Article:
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Japanese Studies


Reading Kimonos in Modern Japanese Literature: The Case of Kōda Aya

Time & Location

March 29, 8pm EDT


The Japan Foundation, New York presents Illuminating Japanese Studies: Lecture Series with Former JF Fellows.

Since the Fellowship program began in 1972, there have been more than 1,000 American Fellowship recipients, who study a diverse range of research topics, from pre-modern history to pop culture and everything in between. This series will illuminate what exactly Japanese Studies can teach us, not only about Japan but about the world.

Join us for the third session titled “Reading Kimonos in Modern Japanese Literature: The Case of Kōda Aya” with JF Former Fellow Dr. Michiko Suzuki, who will explore depictions of kimonos in modern Japanese literature. Focusing on the writer Kōda Aya (1904-90), this talk covers the ways kimonos serve critical roles in literary interpretation, as a unique means of communication between author and reader. The discussion will be followed by a live Q&A moderated by Dr. Kimberly Kono.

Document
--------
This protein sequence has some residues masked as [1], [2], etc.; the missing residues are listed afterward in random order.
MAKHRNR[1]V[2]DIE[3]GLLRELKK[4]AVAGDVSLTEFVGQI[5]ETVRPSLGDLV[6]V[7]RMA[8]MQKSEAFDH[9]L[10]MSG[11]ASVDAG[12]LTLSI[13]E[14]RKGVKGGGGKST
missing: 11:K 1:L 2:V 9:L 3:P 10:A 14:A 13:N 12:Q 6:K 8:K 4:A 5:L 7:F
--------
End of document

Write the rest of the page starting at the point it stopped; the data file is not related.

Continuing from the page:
Pre-registration is encouraged but not required. Please share your questions through Eventbrite when you register. You may also participate in the discussion by sharing your questions in the YouTubeLive chat during the livestream. A recording will be posted on this page and our YouTube channel after the event.

To learn more about the Illuminating Japanese Studies series, click here.


Dr. Michiko Suzuki is an Associate Professor of Modern Japanese Literature and Comparative Literature at the University of California, Davis. Her work examines narratives in light of cultural discourses and historical contexts, focusing on gender, modernity, sexuality, sexology, women writers, and material culture. She is the author of Becoming Modern Women: Love and Female Identity in Prewar Japanese Literature and Culture (Stanford University Press, 2010), and has published in journals such as Journal of Asian Studies, The Journal of Japanese Studies, U.S.-Japan Women’s Journal, and Signs: Journal of Women in Culture and Society. Currently she is completing a book titled Reading Material: The Kimono in Twentieth-Century Japanese Literature and Film.

Dr. Kimberly Kono is a Professor of Japanese in the Department of East Asian Languages and Cultures at Smith College, where she is also affiliated with the Program for the Study of Women and Gender and the Translation Studies Concentration. She is the author of Romance, Family and Nation in Japanese Colonial Literature (Palgrave, 2010) and has also published articles in The Journal of Japanese Studies, Japanese Language and Literature, and U.S.-Japan Women’s Journal. Her current research focuses on images of Japanese women in colonial Manchuria.

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